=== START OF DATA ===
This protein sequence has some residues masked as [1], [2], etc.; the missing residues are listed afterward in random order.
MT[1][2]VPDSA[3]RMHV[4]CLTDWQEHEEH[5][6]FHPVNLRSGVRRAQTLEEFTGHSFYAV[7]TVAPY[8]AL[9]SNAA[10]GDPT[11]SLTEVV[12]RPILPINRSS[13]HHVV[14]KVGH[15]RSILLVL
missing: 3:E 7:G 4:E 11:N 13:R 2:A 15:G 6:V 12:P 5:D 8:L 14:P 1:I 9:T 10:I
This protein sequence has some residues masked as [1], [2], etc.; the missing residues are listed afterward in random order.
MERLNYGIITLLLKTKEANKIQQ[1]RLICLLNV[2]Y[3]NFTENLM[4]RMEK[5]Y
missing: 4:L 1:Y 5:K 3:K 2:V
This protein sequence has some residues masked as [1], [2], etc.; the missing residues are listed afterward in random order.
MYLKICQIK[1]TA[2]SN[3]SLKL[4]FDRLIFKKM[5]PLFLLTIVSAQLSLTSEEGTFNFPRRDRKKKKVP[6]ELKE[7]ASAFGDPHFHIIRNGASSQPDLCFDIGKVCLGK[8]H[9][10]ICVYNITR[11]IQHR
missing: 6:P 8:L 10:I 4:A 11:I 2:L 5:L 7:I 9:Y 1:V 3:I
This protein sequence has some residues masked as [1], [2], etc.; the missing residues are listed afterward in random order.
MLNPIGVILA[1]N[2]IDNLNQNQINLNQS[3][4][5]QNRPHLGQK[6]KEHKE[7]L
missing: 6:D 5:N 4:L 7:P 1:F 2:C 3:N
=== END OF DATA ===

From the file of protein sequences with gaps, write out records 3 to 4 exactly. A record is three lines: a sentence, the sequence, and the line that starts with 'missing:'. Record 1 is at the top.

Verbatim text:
This protein sequence has some residues masked as [1], [2], etc.; the missing residues are listed afterward in random order.
MYLKICQIK[1]TA[2]SN[3]SLKL[4]FDRLIFKKM[5]PLFLLTIVSAQLSLTSEEGTFNFPRRDRKKKKVP[6]ELKE[7]ASAFGDPHFHIIRNGASSQPDLCFDIGKVCLGK[8]H[9][10]ICVYNITR[11]IQHR
missing: 6:P 8:L 10:I 4:A 11:I 2:L 5:L 7:I 9:Y 1:V 3:I
This protein sequence has some residues masked as [1], [2], etc.; the missing residues are listed afterward in random order.
MLNPIGVILA[1]N[2]IDNLNQNQINLNQS[3][4][5]QNRPHLGQK[6]KEHKE[7]L
missing: 6:D 5:N 4:L 7:P 1:F 2:C 3:N